iHsin-Yun Huang, viola; Mitsuko Uchida, piano; Gabriel Campos Zamora, clarinet. Photo by Allen Cohen.

General Information

Marlboro’s annual seven-week season takes place from late June through mid-August on the campus of Marlboro College in Marlboro, Vermont. Marlboro is not a typical school or festival. There is no faculty, no formal curriculum in the usual sense, no regular orchestra or soloists, and no private lessons. Instead, the focus is on advanced artistic development and the intensive, collaborative exploration of chamber music. The Marlboro program is led by Artistic Directors Mitsuko Uchida and Jonathan Biss in consultation with a committee of resident senior artists.

Marlboro participants are emerging professional concert artists, symphony orchestra members, chamber music artists, and, in rare instances, exceptionally gifted conservatory or university students. The musicians are expected to be in residence for the full seven-week season and to be available to rehearse any day of the week—studying and rehearsing works in great depth from the vast chamber music repertoire with primary concern for the music itself. The program includes informal musical gatherings, workshops and seminars, and other social gatherings. After three weeks of rehearsals, five weekends of public concerts are held as an outgrowth of the ongoing study program. The concerts include just a small portion of the many works that are explored each week, and no participant is assured of performing.

Generally, there are 75 to 80 musicians in residence each season. Most of the instrumentalists are emerging professionals in their 20s; vocal participants are sometimes slightly older. Applicants younger than 18 years of age are not usually accepted.


Marlboro provides considerable fellowship support to help cover room, board, and other costs. However, participants are expected to contribute some amount toward these expenses; exact amounts are determined on the basis of individual financial need. Participants are not paid to perform.


The works rehearsed at Marlboro are selected from requests submitted by the participating musicians. They encompass a wide chamber music repertoire including new music by resident composers. Only a limited number of the works studied can be performed at the weekend or at informal concerts. Therefore, while each participant has an active rehearsal schedule, no one is assured of performing. Participants should attend for the purpose of intensive learning and artistic development.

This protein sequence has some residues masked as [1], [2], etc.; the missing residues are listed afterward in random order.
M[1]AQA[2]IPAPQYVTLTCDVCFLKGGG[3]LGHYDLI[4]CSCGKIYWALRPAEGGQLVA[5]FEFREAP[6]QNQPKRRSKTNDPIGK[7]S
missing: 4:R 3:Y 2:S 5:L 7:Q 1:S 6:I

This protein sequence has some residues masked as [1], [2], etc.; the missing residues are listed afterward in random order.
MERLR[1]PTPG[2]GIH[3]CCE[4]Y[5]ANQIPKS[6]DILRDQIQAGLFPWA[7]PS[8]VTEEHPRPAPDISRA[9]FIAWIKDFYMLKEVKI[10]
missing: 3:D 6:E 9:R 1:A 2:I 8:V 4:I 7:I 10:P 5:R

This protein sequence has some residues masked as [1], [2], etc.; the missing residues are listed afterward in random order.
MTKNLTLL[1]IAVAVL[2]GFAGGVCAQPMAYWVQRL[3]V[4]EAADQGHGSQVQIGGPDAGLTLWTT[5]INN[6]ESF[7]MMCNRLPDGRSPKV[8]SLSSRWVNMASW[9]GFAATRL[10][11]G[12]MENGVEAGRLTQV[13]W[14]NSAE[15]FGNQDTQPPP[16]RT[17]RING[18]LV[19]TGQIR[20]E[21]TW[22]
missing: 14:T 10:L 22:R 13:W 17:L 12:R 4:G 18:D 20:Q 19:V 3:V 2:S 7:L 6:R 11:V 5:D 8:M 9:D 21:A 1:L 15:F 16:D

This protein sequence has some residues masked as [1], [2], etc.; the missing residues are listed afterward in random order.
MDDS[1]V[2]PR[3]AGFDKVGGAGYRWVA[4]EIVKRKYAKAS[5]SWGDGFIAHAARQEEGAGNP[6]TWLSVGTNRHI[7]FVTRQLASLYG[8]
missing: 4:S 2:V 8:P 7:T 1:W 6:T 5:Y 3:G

Public Concerts

Only Marlboro participants perform in the concerts—no outside artists are engaged. Typically, concert programs are not planned or announced before the summer but are instead selected a week or so in advance from the many works studied and prepared throughout the season. Marlboro artists are not paid to perform, and all ticket revenue (which comprises less than 15% of the annual budget) helps to support the educational program.

Living Accommodations

Marlboro participants live in dormitories on campus and are provided with all meals, which are held in a common dining room and allow for further interactions and a greater sharing of ideas. Due to limited space, overnight guests on campus are not permitted (except for spouses and partners with advance permission). There is also a restriction against having pets on campus. Permission is necessary prior to any participant’s making arrangements to live off-campus, or to have guests at meals. All Marlboro musicians, family, and staff assist at meals and with community functions.

General Philosophy

Each summer, the Festival forms a closely-knit community of exceptionally talented musicians, spouses, and staff who come together in an environment that is highly conducive to intensive learning. Free from the limitations of typical professional concert life, musicians at Marlboro have extensive time—under the guidance of outstanding master artists—to rehearse in great depth, to share ideas and experiences, to explore a rich diversity of chamber music works, and to participate in special workshops on musical and other cultural topics. Marlboro is a non-profit institution that relies on annual grants and contributions to balance its budget.

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